Simply mention the word Gettysburg and most likely everyone will have something to say on the subject. From history and movie buffs to re-enactors and school teachers, the legacy of that infamous battle and its soldiers will continue to stun and silence each passing generation.
But what about the legacy of its citizens before, during, and after the fight? Who were they and what did they experience? What did the town of Gettysburg look like before it became a historical tourist destination?
With the 151st anniversary of the battle itself looming right around the corner ( July 1-3 ) and having just recently welcomed author Jocelyn Green as a guest on my blog ( If you missed our chat, click here ), I wanted to share my review of her second installment in the Heroines Behind the Line series – Widow of Gettysburg
Beautifully-bittersweet and honest, this book immediately transports readers behind the scenes of one of the most pivotal battles of the Civil War. There was a small part of me at first that was nervous to “travel” there. I knew it would be quite a journey through the pages and it was. In fact, it turned out to be – and give – so much more than I expected. I began reading and could hardly stop.
Inspired by first-person accounts and accompanied by a genuine cast of authentic characters, the story follows nineteen-year-old Liberty Holloway, recently widowed, who is struggling to find herself and provide a living in the tumultuous year of 1863 in a tumultuous town called Gettysburg. Fighting prejudices and reputations, Libbie must face the enemy on her doorstep, the mysteries of her past, and a surprising affection for a man with his own secrets.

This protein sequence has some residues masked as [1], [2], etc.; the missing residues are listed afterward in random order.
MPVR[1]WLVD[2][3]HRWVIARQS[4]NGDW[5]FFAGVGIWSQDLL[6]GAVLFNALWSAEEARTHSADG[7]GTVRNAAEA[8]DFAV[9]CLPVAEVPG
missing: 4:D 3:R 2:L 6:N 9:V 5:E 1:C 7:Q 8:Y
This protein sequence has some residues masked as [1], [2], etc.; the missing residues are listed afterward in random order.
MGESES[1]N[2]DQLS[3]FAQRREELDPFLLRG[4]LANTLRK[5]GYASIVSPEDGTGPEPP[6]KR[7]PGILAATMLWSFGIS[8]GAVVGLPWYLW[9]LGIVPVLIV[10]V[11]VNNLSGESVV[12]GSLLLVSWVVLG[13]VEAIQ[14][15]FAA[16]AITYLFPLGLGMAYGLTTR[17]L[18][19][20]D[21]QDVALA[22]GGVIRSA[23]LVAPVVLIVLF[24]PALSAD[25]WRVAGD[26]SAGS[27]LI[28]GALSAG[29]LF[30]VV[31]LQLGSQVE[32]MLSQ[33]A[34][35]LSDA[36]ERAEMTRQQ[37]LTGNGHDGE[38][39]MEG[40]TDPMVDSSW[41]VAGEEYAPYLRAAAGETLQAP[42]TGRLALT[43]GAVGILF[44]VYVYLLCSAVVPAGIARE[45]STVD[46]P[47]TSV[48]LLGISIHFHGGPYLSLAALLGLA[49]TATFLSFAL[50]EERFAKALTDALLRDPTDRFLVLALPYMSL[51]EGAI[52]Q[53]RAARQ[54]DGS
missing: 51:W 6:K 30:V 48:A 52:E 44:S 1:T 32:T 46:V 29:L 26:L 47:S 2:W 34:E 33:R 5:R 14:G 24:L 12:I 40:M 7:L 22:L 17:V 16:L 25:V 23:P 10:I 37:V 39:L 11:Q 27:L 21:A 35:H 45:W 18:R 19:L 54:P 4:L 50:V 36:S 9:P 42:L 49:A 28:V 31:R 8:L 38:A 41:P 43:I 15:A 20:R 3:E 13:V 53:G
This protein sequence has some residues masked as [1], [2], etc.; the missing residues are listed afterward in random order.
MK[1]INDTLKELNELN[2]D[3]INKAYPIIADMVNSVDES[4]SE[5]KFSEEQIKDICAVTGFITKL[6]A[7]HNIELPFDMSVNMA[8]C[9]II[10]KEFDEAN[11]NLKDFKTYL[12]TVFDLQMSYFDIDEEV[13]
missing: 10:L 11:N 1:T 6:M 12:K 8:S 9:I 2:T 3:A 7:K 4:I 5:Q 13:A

The book covers many various aspects of the time period, everything from emergency amputations to slavery with great tact and respect. Trust me when I say it will hold you in its grip from the first page to the end. I actually burnt the pancakes I was cooking for my hubby one morning because I was standing in the kitchen with my nose buried in the book. 😉 Thankfully my sweetie is very patient with my cooking and my distracted reading habits. In that moment, I was far away on the outskirts of Gettysburg, standing in Libbie’s front yard with her as she nursed the wounded Confederates.
I can’t help but love riveting stories about life’s crossroads. The kindred ties between historical fact and fiction are skillfully combined and hard to distinguish between. The seeds of romance are planted in all the right places and on purpose, without over-threatening and stealing too much away from the rest of the plot. Readers will undoubtedly be intrigued and surprised along the way. If you haven’t read anything by Jocelyn Green yet, I know you’ll be an avid fan after reading this story. 😉
This book made such a difference to my visit to Gettysburg last year. It was my first time there in person and yet the grounds already felt so familiar to me in a way. That’s the beautiful thing about finding favorite historical novels. They may carry you away to another place and time for a little while, but you’ll carry them with you way beyond that in your heart. Widow of Gettysburg was one of those books for me. I won’t forget it and I hope you’ll read and remember it fondly as well.
This review is my honest opinion. Thanks to the publisher for my copy.